There are various ways to get in touch with start-ups. In recent years, various hubs and start-up initiatives across Europe have been funded or established by the federal government, large companies or other institutions. Accordingly, many start-ups from the most diverse directions gather here. Often the hubs are also very well networked with each other and offer opportunities such as corporate challenges or reverse pitches, in which corporates pitch their problems to start-ups. Start-ups use this stage to apply for the challenge with their solution and thus establish a quick and unbureaucratic contact with the corporate. In addition, some institutes develop so-called start-up landscapes in which start-ups are listed according to specific use cases. These offer a good overview of start-ups with the corresponding know-how. Success stories are another way of attracting attention, as both start-ups and corporates like to use joint successes effectively for PR.
How does the joint project become a success?
1. Make people aware of the motivation
First of all, both sides should be aware of the motivation of the counterpart. Corporates seek proximity to start-ups in order to participate in relevant technological developments and to gain or maintain competitive advantages. Start-ups, on the other hand, want to develop their solutions as close to the user and as efficiently as possible. In addition, both sides gain valuable know-how and experience from which both sides benefit during the further digitisation.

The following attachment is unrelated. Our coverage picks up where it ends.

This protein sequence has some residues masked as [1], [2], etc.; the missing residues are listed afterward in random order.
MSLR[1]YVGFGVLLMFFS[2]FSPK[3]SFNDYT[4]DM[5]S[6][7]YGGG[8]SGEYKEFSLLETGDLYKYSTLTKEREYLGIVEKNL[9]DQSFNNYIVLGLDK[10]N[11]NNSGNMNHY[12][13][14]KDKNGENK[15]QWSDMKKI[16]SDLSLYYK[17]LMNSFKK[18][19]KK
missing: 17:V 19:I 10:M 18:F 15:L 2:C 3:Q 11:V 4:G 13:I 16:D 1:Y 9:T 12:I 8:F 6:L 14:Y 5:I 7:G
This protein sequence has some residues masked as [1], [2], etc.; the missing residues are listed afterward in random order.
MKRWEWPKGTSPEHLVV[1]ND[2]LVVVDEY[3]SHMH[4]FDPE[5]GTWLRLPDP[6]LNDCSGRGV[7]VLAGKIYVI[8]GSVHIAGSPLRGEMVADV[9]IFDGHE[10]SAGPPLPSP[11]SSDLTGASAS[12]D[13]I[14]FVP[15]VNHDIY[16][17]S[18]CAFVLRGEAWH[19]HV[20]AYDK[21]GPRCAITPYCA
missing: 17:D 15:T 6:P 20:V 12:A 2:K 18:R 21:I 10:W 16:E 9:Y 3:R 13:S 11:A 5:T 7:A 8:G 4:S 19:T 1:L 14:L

2. Understanding the partner’s mindset
For a successful project, both sides should understand the mindset and the way of working of the counterpart. Start-ups often do not have fixed processes and are willing to work under high uncertainty and with high risks. Corporates, on the other hand, rely on predictable risks and have various processes that need to be gone through to start a project. If both sides are aware of each other’s strengths and weaknesses and develop a certain understanding of each other, the joint project is guaranteed to run more harmoniously.
3. Define goals with flexibility